Tuesday, May 6, 2014

The 48th/150th: "Through A Dense Wood, Almost Impenetrable. . ." The Wilderness: May 6, 1864

May 6, 1864. . .Friday
 
With the rest of the Ninth Corps, the 48th Pennsylvania crossed the Rapidan River on the morning of May 5, 1864, and marched toward Spotswood Tavern where the regiment went into bivouac. Only a detail of some 200 soldiers of the 48th--under the command of Captain Joseph Hoskings--witnessed any combat that Thursday in the Wilderness when they were detached from the regiment and sent to the army's far right flank, where they skirmished with Confederate troops.
 
One man--seventeen-year-old Private David Thiel of Company F, was killed.
 
After burying the remains of Private Thiel, Hoskings's contingent rejoined the 48th at their bivouac site. Heavier action awaited the 48th the following day.


Alfred Waud Depiction of the Battle of the Wilderness

In his regimental history, Oliver Bosbyshell recounted that it was "very early" on the morning of Friday, May 6, 1864, when the regiment advanced past the Old Wilderness Tavern and toward Parker's Store. While advancing, the soldiers of the 48th were deployed as skirmishers to cover the flanks of the brigade column as it winded its way to the front. After driving back some gray-and-butternut clad skirmishers, the regiment crossed a stream then fell back into line with the brigade. In line of battle, the 48th Pennsylvania advanced until they came under fire. "[T]he enemy was found," said Bosbyshell, "on the opposite side of an open field, drawn up in considerable force, and supplied with a battery." The two sides exchanged brisk volleys while the Confederate battery dropped shot and shell into the trees. The regiment crept forward to the edge of the woods but there, division commander Robert Potter received orders to pull back, turn left, and form up on the right of General Winfield Hancock's Second Corps, which was engaged near the Plank Road. (See Map Below) It was difficult for the men to make their way through the thick trees and underbrush. "This movement was made through a dense wood, almost impenetrable" explained Bosbyshell, "owing to the tangled underbrush." Finally reaching their newly-assigned position, the regiment once more formed into line on Hancock's right then moved forward to the attack. "[T]he attack was made where it was utterly impossible to see anything from the thickness of the woods. The enemy was posted on the opposite side of a swampy raving behind entrenchments. Sharp firing at very close range ensued, following by a savage charge, which brought the boys into the enemy's rifle pits in some places." Any success, however, was fleeting and soon, the regiment fell back, only to again charge forward. Some more ground was gained but, said Bosbyshell, "the enemy retained possession of their lines."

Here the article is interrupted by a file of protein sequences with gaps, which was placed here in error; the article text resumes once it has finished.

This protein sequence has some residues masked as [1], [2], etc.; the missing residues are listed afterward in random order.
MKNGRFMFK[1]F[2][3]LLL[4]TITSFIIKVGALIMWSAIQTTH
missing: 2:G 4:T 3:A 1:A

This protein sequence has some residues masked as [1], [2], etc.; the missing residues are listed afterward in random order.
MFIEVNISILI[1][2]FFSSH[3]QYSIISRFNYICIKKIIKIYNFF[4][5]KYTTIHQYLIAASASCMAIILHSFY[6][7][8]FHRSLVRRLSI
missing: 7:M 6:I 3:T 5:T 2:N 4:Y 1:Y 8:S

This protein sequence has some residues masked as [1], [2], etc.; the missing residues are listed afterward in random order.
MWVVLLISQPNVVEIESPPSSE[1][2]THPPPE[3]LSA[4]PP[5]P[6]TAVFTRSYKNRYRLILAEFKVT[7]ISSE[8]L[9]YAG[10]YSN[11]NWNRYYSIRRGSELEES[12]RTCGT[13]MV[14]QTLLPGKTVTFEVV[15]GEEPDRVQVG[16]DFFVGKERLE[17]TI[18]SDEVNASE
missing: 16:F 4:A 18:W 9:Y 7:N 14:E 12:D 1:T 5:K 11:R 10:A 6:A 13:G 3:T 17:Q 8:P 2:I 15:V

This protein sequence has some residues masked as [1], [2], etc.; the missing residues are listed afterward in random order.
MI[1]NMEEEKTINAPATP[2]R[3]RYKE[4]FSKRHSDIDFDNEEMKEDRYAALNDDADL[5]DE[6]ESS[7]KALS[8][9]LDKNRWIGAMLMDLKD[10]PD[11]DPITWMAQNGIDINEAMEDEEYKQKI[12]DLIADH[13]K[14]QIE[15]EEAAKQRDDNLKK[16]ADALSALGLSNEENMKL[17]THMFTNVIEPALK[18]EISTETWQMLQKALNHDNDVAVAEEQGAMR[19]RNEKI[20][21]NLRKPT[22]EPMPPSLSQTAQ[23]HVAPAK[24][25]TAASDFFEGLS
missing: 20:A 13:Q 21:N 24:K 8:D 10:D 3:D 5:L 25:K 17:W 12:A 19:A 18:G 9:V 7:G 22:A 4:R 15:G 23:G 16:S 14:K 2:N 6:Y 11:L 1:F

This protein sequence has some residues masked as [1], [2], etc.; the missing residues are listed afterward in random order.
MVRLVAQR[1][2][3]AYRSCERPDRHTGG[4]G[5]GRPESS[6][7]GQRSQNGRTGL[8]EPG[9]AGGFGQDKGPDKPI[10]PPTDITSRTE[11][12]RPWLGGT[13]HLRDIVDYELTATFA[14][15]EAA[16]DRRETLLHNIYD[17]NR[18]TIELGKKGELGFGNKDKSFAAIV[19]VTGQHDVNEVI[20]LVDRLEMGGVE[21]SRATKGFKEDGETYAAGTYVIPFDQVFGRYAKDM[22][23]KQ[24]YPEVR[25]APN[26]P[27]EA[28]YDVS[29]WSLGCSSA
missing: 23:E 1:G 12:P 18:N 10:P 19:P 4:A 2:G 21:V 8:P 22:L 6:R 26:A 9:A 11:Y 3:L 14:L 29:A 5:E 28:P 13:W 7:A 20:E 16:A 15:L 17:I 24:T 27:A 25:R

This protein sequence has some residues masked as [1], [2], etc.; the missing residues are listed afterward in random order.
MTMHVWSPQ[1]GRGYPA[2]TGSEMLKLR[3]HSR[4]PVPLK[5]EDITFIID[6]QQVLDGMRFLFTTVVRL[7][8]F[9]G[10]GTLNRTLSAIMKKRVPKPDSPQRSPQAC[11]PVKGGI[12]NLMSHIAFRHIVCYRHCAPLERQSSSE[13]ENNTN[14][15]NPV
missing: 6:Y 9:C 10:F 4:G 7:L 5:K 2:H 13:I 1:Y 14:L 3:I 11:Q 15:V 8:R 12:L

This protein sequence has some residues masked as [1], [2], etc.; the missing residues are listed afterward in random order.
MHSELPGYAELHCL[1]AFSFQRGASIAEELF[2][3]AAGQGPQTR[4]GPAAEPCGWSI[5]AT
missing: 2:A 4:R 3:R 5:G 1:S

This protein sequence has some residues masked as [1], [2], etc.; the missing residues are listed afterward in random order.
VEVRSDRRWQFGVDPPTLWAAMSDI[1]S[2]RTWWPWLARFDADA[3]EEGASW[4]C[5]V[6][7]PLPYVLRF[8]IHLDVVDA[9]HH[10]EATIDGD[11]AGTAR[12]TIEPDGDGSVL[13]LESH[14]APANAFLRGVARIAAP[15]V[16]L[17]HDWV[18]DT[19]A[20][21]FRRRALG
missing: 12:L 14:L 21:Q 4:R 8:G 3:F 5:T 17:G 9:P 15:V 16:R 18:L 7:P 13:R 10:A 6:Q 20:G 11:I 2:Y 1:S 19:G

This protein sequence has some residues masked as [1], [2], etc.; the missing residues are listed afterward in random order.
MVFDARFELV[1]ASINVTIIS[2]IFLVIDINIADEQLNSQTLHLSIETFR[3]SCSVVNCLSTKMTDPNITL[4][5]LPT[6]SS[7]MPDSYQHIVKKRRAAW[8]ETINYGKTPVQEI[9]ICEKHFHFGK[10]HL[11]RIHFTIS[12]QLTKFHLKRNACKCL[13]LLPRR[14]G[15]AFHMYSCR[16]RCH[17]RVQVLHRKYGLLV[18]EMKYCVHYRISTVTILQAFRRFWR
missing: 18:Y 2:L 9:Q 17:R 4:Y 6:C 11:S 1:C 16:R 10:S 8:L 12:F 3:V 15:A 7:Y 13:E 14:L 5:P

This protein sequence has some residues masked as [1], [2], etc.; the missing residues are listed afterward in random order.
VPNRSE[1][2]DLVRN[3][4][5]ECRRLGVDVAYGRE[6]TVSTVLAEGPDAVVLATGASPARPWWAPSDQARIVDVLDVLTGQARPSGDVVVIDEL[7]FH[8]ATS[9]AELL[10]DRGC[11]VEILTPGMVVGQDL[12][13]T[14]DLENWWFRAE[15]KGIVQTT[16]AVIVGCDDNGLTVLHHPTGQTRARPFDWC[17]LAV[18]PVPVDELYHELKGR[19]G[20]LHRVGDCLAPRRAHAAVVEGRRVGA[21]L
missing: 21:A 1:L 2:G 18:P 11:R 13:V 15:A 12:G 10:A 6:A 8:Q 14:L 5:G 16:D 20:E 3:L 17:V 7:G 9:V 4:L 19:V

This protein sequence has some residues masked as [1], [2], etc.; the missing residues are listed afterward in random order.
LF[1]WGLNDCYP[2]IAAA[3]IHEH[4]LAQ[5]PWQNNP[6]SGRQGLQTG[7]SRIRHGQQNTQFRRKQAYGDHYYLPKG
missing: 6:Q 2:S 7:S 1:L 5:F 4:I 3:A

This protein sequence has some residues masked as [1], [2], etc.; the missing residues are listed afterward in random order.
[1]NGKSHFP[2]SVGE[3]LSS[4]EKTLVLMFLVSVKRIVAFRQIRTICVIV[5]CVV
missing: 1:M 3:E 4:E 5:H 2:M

(Map by Hal Jespersen, www.posix.com/CW)


A lively firefight in the dense, thick woods was kept up until nightfall. When the fighting subsided, the 48th was sent forward, once more as a skirmish force, covering the entire division's front.
 
The 48th Pennsylvania Infantry was more seriously engaged on May 6 at the Wilderness than they were the previous day, and the casualties were heavier. Because of the relentless nature of the fighting that still lay ahead of the regiment, casualty reports from this period are sketchy and sometimes incomplete.
 
The following, however, were among those of the 48th who fell 150 years ago today, on May 6, 1864. . .

Killed/Mortally Wounded (5):
Private Daniel Brown, Company C
Private Jonathan Kauffman, Company D
Private Lawrence Farrell, Company E (Buried Fredericksburg National Cemetery).
Private Israel Manning, Company F (wounded May 6; died May 8 in Fredericksburg)
Private Benjamin McArdel, Company I

Wounded (6):
2nd Lieutenant William Clark, Company C, Left Hand (slight)
Sergeant Jonas Geiger, Company C, Leg
Corporal Samuel Clemens, Company E, Hand (slight)
Private John Becker, Company G, Foot
Private Adam Hendley, Company G, Neck (slight)
Private Samuel Fryberger, Company H

1 comment:

Heather said...

Thank you for sharing John. Samuel Fryberger was wounded at Wilderness and Antietam, but until reading this post I never knew much about the Wilderness battle.